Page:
The Art of Critique

This blog post is a short one, but I believe it is a very important one.

In the past year, I came across at least two Facebook posts, by supposedly reputably individuals in the Tamil media/independent artist industry, which were seemingly targeted at certain individuals.

Such social media posts made me think very hard about the role of so-called reputable individuals in the Tamil society and the impact that they have. It goes without say that the Tamil artists’ industry is a very competitive one. That does not mean anyone is above anyone else. We are equal and in the race to victory together. We are all a team trying to work together to prove a point to everyone about what the arts can achieve. It is therefore very disheartening when I see social media posts by these ‘artists’ or ‘event organisers’ who talk about events, or indirectly about particular individuals. Even if their intentions may be positive, this does not come across in the tone and manner of their posts.

Why do I find all of this frustrating? Mainly because I find this very demeaning. It comes across very sarcastic and sounds as if these individuals are just using social media to mock others indirectly and quite frankly it comes across very stuck-up. Come on lads and lasses, there are better ways to critique. I believe that if you have genuine feedback to give, then contact the individual and do so in a way which does not bring their motivation down. Honestly, this is how I would like people to give me feedback – whether it be about my dance performance or an event I have organised. I would find it very unprofessional if someone plastered their feedback over social media and not once discuss it with me in a professional environment. This is especially important because no one aside from the individuals involved will know why certain things happened a certain way, whether it be regarding their performance or event. So who are we to post our so-called ‘constructive feedback’ without discussing the circumstances with them? We are all here to help each other, so with that mentality, we can all become that much stronger as a unit: this is regardless of whichever industry we are concerned with – performing arts, fashion or event organisation. The best critics are ones who celebrate best elements of something; identify the weaknesses and offer possible solutions; provide encouragement and motivation to ensure individuals are driven to push themselves even more. Why? Well we all want quality acts or events which come from nothing less than positive vibes, so let us all work together to create this environment.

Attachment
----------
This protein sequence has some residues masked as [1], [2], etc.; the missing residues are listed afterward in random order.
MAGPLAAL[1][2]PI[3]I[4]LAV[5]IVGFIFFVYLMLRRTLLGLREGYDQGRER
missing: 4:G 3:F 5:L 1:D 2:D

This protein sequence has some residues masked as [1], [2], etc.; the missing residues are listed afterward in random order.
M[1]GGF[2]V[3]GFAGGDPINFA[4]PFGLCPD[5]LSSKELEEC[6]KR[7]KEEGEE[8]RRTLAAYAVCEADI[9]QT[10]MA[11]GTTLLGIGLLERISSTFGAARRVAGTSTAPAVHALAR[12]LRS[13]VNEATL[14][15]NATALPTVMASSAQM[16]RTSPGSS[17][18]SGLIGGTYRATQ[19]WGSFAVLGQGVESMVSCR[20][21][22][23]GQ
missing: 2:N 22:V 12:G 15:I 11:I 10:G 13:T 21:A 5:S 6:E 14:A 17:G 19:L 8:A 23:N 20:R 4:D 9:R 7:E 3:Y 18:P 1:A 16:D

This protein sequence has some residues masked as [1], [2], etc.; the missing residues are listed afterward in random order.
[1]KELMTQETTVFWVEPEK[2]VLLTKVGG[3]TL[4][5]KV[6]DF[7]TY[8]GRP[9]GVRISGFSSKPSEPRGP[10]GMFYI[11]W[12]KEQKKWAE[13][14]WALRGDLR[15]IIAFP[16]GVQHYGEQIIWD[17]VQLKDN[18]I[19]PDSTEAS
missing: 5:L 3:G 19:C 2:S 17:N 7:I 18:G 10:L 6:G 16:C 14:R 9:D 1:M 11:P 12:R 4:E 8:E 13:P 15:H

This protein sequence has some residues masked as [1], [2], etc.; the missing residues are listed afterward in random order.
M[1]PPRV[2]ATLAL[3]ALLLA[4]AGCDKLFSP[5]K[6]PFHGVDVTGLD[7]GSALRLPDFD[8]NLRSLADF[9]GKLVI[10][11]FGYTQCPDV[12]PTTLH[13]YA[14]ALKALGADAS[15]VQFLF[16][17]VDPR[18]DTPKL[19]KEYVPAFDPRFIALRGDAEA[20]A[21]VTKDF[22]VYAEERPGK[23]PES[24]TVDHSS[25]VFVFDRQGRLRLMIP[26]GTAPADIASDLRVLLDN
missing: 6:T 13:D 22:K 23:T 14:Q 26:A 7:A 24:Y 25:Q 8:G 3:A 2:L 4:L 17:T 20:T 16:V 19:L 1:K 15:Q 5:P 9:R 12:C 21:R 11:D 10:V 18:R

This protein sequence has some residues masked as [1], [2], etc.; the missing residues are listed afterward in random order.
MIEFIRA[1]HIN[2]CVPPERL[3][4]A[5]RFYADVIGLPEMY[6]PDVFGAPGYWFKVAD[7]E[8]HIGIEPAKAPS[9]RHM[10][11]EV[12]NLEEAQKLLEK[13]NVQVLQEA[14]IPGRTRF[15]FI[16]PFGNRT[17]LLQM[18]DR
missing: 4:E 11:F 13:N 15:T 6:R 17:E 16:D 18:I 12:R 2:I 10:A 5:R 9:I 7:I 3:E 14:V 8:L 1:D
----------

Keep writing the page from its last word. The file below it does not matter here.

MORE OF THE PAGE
You might be thinking that I am contradicting my own words with this post. Why cannot I just go up to these individuals and tell them what I feel? Well because, there are too many such individuals to whom I will have to approach. Furthermore, this being a very common issue these days, I wanted to write something which would hopefully make more people think before they start putting up or even encouraging such posts.

Before I published this blog, as with all my blogs, I sent it to my friend to proof read it. She summed it up in three sentences: ‘negative feedback is useless’, ‘positive criticism is not’ and ‘people are quick to judge and use social media to deliver hate.’ Let us learn and help each other out and build our professional stance in this society for all the right reasons, in the right ways, to ensure this industry is sustainable for the years to come.

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